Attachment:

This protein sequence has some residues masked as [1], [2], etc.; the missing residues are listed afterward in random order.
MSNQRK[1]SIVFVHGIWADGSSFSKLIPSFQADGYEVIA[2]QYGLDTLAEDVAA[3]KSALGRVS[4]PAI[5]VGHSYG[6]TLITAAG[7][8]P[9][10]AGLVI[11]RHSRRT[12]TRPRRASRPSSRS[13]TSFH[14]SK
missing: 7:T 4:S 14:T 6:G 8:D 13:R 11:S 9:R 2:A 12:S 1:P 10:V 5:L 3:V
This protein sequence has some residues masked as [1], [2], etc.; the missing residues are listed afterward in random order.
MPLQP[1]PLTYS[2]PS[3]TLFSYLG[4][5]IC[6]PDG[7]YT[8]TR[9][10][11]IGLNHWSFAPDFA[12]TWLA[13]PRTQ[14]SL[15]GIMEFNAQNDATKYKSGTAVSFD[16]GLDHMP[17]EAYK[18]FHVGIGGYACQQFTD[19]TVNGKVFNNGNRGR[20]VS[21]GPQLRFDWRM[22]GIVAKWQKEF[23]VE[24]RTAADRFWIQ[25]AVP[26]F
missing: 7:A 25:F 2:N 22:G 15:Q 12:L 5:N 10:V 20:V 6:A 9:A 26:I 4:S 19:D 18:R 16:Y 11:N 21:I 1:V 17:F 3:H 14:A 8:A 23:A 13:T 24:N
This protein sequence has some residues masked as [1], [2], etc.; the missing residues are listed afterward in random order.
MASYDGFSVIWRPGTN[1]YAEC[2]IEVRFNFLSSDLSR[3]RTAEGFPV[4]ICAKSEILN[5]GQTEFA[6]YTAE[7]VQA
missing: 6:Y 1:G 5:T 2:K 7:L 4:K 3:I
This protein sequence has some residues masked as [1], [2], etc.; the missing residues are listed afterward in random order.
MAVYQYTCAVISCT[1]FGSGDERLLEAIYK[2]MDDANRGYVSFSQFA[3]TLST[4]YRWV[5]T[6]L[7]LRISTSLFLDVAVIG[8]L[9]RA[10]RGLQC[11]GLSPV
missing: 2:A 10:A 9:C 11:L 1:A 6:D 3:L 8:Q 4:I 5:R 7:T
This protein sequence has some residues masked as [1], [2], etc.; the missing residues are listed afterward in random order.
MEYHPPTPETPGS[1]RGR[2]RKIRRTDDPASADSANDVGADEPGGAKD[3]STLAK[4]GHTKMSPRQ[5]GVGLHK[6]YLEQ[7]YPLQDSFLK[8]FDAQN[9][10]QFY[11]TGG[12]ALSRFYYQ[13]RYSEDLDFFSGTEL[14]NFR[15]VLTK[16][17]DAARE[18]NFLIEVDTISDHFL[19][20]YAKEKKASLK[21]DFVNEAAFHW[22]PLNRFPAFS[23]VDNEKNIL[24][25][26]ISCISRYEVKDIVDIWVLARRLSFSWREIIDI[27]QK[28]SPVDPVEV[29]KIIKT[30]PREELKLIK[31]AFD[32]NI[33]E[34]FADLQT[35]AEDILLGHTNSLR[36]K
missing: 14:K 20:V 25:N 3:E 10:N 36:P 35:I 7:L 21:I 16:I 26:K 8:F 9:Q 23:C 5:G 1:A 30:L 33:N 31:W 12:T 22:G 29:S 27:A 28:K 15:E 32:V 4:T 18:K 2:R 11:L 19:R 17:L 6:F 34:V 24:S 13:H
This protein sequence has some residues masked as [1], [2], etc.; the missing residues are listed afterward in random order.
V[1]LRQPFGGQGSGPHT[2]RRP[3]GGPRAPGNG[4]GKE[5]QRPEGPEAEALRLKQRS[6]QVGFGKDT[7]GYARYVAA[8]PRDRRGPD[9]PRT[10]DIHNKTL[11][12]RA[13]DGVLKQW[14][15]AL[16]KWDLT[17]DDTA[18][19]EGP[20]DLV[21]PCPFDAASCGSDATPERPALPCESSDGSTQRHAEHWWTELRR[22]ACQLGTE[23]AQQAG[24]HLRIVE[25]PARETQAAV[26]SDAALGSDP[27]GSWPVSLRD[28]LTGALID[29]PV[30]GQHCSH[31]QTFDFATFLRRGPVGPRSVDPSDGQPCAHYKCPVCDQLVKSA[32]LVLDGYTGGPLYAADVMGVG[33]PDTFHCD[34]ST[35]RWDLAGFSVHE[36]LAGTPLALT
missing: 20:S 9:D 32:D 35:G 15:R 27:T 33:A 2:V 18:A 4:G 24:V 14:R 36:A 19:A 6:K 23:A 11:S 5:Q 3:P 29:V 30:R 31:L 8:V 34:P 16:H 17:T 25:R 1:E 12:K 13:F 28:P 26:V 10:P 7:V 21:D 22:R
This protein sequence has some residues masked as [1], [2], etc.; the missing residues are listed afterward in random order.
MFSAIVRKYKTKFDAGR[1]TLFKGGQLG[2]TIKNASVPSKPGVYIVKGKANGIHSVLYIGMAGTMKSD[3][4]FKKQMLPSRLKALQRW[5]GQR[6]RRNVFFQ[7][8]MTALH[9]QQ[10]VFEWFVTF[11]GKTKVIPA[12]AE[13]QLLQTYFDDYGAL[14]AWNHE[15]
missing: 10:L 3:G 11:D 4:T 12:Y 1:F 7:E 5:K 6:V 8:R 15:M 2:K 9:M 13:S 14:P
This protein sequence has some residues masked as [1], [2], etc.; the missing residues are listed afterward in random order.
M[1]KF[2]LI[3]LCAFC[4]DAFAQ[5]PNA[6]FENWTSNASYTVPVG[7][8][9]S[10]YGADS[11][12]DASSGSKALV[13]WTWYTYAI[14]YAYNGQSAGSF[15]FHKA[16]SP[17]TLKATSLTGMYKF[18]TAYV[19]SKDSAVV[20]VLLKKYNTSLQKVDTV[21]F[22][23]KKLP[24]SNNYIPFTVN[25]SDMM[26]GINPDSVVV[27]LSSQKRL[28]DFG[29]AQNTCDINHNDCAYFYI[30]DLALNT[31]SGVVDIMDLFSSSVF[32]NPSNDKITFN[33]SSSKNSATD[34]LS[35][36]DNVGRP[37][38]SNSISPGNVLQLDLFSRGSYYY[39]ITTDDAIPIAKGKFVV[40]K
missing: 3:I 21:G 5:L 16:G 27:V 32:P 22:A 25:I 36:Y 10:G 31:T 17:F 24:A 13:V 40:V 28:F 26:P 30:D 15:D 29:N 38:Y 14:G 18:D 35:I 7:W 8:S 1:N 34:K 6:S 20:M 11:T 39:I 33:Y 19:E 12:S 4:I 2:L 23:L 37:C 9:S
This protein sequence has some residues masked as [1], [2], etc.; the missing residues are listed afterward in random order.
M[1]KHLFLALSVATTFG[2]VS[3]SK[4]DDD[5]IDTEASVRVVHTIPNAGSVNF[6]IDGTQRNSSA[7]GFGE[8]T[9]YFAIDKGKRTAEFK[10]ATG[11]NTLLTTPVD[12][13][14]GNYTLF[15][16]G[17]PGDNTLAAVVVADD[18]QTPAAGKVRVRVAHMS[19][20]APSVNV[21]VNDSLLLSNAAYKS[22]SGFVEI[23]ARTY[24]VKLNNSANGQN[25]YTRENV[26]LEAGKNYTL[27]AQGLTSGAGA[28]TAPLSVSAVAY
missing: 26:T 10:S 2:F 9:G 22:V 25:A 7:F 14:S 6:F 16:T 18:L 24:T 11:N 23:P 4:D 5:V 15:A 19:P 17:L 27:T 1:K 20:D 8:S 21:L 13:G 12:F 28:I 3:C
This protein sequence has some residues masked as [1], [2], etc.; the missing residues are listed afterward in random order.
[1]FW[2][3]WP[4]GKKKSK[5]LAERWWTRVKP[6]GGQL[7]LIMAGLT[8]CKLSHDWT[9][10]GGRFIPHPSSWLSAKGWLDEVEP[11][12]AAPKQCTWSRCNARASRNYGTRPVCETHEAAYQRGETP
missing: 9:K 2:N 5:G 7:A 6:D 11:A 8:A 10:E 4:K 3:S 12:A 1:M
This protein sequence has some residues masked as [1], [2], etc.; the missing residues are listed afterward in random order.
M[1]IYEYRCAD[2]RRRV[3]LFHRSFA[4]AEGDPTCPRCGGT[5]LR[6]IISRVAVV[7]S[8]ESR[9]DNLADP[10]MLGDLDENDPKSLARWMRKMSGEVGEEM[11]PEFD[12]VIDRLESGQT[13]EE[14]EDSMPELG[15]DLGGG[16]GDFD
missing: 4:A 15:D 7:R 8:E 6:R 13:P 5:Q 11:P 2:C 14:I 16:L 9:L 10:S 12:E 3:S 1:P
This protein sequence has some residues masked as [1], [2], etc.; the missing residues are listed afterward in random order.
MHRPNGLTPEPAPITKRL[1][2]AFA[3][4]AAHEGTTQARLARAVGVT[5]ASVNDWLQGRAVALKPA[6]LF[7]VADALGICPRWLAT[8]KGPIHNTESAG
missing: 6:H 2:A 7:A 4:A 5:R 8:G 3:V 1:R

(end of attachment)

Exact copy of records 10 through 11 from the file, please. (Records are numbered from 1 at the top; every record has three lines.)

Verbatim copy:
This protein sequence has some residues masked as [1], [2], etc.; the missing residues are listed afterward in random order.
[1]FW[2][3]WP[4]GKKKSK[5]LAERWWTRVKP[6]GGQL[7]LIMAGLT[8]CKLSHDWT[9][10]GGRFIPHPSSWLSAKGWLDEVEP[11][12]AAPKQCTWSRCNARASRNYGTRPVCETHEAAYQRGETP
missing: 9:K 2:N 5:G 7:A 6:D 11:A 8:A 10:E 4:K 3:S 12:A 1:M
This protein sequence has some residues masked as [1], [2], etc.; the missing residues are listed afterward in random order.
M[1]IYEYRCAD[2]RRRV[3]LFHRSFA[4]AEGDPTCPRCGGT[5]LR[6]IISRVAVV[7]S[8]ESR[9]DNLADP[10]MLGDLDENDPKSLARWMRKMSGEVGEEM[11]PEFD[12]VIDRLESGQT[13]EE[14]EDSMPELG[15]DLGGG[16]GDFD
missing: 4:A 15:D 7:R 8:E 6:R 13:P 5:Q 11:P 2:C 14:I 16:L 9:L 10:S 12:E 3:S 1:P